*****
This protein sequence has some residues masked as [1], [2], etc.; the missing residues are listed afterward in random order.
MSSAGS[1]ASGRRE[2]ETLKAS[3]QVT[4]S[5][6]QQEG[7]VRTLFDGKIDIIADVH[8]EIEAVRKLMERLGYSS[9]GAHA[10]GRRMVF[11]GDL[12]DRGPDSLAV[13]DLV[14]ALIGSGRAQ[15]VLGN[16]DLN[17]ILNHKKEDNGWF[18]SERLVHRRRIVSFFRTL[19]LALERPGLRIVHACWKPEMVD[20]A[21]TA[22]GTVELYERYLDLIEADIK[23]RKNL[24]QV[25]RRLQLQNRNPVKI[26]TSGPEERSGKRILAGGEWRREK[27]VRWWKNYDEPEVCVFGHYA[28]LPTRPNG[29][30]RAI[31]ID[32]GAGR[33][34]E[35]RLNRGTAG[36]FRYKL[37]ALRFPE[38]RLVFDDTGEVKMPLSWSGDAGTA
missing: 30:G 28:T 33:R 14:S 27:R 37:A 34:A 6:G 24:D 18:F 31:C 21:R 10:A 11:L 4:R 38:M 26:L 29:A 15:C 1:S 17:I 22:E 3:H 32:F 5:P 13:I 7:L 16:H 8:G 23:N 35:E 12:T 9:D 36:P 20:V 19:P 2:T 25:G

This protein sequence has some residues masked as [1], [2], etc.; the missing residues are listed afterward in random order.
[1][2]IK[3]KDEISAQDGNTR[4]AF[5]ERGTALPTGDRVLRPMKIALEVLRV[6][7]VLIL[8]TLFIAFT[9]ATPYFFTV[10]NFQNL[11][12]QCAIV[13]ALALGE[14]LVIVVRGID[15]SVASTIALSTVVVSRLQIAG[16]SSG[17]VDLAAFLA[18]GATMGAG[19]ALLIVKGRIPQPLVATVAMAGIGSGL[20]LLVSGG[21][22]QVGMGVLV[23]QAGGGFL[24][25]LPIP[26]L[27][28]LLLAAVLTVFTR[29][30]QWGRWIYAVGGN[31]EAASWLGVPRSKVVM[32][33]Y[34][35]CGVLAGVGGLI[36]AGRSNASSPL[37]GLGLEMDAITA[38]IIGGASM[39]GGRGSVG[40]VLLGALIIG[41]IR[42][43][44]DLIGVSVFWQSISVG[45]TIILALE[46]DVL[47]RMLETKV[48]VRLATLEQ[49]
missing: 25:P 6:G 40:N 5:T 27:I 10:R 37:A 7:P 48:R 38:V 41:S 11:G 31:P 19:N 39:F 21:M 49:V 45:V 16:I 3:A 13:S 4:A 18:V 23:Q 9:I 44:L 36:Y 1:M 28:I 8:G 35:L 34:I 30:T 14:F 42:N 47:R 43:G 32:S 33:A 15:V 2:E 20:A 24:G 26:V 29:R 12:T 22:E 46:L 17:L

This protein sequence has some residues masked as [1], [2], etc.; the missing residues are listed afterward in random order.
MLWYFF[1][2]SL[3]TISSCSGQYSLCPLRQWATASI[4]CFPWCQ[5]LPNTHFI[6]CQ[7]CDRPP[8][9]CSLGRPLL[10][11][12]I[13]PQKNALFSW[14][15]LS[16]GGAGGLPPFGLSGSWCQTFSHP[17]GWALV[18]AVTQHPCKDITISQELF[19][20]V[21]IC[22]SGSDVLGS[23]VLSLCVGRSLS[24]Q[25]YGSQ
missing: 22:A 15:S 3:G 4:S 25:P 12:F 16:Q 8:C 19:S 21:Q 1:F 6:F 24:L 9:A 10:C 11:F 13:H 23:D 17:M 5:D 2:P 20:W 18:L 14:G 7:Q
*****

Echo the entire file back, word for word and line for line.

This protein sequence has some residues masked as [1], [2], etc.; the missing residues are listed afterward in random order.
MSSAGS[1]ASGRRE[2]ETLKAS[3]QVT[4]S[5][6]QQEG[7]VRTLFDGKIDIIADVH[8]EIEAVRKLMERLGYSS[9]GAHA[10]GRRMVF[11]GDL[12]DRGPDSLAV[13]DLV[14]ALIGSGRAQ[15]VLGN[16]DLN[17]ILNHKKEDNGWF[18]SERLVHRRRIVSFFRTL[19]LALERPGLRIVHACWKPEMVD[20]A[21]TA[22]GTVELYERYLDLIEADIK[23]RKNL[24]QV[25]RRLQLQNRNPVKI[26]TSGPEERSGKRILAGGEWRREK[27]VRWWKNYDEPEVCVFGHYA[28]LPTRPNG[29][30]RAI[31]ID[32]GAGR[33][34]E[35]RLNRGTAG[36]FRYKL[37]ALRFPE[38]RLVFDDTGEVKMPLSWSGDAGTA
missing: 30:G 28:T 33:R 14:S 27:R 37:A 34:A 6:G 24:D 18:F 31:C 21:R 10:A 11:L 4:R 38:M 26:L 29:A 15:C 1:S 17:I 22:E 3:H 32:F 5:P 13:I 7:L 16:H 8:G 23:N 35:E 12:T 9:D 36:P 20:V 19:P 2:T 25:G

This protein sequence has some residues masked as [1], [2], etc.; the missing residues are listed afterward in random order.
[1][2]IK[3]KDEISAQDGNTR[4]AF[5]ERGTALPTGDRVLRPMKIALEVLRV[6][7]VLIL[8]TLFIAFT[9]ATPYFFTV[10]NFQNL[11][12]QCAIV[13]ALALGE[14]LVIVVRGID[15]SVASTIALSTVVVSRLQIAG[16]SSG[17]VDLAAFLA[18]GATMGAG[19]ALLIVKGRIPQPLVATVAMAGIGSGL[20]LLVSGG[21][22]QVGMGVLV[23]QAGGGFL[24][25]LPIP[26]L[27][28]LLLAAVLTVFTR[29][30]QWGRWIYAVGGN[31]EAASWLGVPRSKVVM[32][33]Y[34][35]CGVLAGVGGLI[36]AGRSNASSPL[37]GLGLEMDAITA[38]IIGGASM[39]GGRGSVG[40]VLLGALIIG[41]IR[42][43][44]DLIGVSVFWQSISVG[45]TIILALE[46]DVL[47]RMLETKV[48]VRLATLEQ[49]
missing: 25:P 6:G 40:N 5:T 27:I 10:R 37:A 7:P 48:R 38:V 41:S 11:G 31:P 19:N 39:F 21:M 49:V 45:V 16:I 3:A 13:S 4:A 18:V 23:Q 9:I 44:L 36:Y 1:M 28:I 8:G 35:L 34:I 30:T 14:F 42:N 47:R 43:G 32:S 33:A 15:V 2:E 20:A 24:G 26:V 29:R 12:T 22:E 46:L 17:L

This protein sequence has some residues masked as [1], [2], etc.; the missing residues are listed afterward in random order.
MLWYFF[1][2]SL[3]TISSCSGQYSLCPLRQWATASI[4]CFPWCQ[5]LPNTHFI[6]CQ[7]CDRPP[8][9]CSLGRPLL[10][11][12]I[13]PQKNALFSW[14][15]LS[16]GGAGGLPPFGLSGSWCQTFSHP[17]GWALV[18]AVTQHPCKDITISQELF[19][20]V[21]IC[22]SGSDVLGS[23]VLSLCVGRSLS[24]Q[25]YGSQ
missing: 22:A 15:S 3:G 4:S 25:P 12:F 16:Q 8:C 19:S 21:Q 1:F 6:F 24:L 9:A 10:C 11:F 13:H 23:D 17:M 5:D 2:P 20:W 18:L 14:G 7:Q